Of the remaining IDPs, 53% are still in the evacuation centers while only 46% are already in the transitory sites.

A contentious issue

Tagging is the program whereby the government determines which families are the most vulnerable IDPs—victims of either the siege or the flash floods that hit parts of Zamboanga soon after the MNLF attack. This is a tedious process since there are some families who take advantage of the situation by availing of the IDP benefits even if they are not qualified. Only families who are tagged can avail of the shelters or programs such as food for work or cash for work.

Officer Christian Olasiman, who works for Zamboanga City Mayor Maria Isabelle Climaco-Salazar, however, clarifies that untagged families will not be disregarded—that is, no one will be left behind.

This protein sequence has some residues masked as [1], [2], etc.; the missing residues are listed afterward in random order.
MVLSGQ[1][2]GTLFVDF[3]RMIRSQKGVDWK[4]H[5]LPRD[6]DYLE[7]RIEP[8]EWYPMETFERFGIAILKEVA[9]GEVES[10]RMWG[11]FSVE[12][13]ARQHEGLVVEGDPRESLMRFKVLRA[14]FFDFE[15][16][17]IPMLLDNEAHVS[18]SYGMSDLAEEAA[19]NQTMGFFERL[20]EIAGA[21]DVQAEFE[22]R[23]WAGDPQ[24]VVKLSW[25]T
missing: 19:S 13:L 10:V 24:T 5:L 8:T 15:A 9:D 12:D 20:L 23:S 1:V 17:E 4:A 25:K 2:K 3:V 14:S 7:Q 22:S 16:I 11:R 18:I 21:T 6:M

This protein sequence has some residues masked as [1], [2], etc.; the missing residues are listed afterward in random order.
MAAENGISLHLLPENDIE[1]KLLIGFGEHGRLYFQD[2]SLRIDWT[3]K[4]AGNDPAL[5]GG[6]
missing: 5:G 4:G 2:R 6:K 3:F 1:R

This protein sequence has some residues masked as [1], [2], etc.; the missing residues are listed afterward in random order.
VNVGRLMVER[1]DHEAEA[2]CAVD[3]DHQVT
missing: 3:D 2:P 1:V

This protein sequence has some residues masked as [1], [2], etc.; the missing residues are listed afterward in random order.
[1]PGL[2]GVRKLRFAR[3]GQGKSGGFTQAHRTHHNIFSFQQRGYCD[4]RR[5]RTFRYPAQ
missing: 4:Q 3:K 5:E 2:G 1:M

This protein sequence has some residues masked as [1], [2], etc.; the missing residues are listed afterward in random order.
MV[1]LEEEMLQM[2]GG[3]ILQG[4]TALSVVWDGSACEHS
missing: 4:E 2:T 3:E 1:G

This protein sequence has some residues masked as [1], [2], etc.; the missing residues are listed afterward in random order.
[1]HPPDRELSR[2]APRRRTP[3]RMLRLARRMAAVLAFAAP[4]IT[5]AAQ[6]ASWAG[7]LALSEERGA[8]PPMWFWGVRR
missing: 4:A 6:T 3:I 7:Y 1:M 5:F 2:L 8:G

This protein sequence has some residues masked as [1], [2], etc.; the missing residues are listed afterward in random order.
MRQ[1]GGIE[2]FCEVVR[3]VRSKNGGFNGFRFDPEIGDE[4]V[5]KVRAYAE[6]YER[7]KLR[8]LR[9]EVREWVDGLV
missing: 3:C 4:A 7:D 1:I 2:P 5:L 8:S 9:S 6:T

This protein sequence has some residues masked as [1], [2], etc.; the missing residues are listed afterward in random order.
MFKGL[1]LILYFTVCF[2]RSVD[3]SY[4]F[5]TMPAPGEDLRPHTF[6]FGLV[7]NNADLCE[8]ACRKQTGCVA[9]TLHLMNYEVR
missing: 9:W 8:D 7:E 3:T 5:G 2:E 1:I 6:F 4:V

“The timing is within bounds”

While many IDPs and other residents of the city are disgruntled over the slow pace of resettlement, the local government is still within the 18-month rehabilitation period announced by President Beningo Aquino, Jr.

Moreover, Olasiman said that there have been many roadblocks in the resettlement process. Acquiring land for both transitory site and permanent relocation site is difficult due to the lack of appropriate lots and some legal impediments. In some cases, even if appropriate lots have been found, the government cannot begin the resettlement since the residents in the identified lots oppose the government’s move to relocate the IDPs in their area. On the other hand, there have also been instances when the IDPs themselves refuse to move to particular sites for cultural reasons. For one, the sea-faring Badjaos will only live near the sea.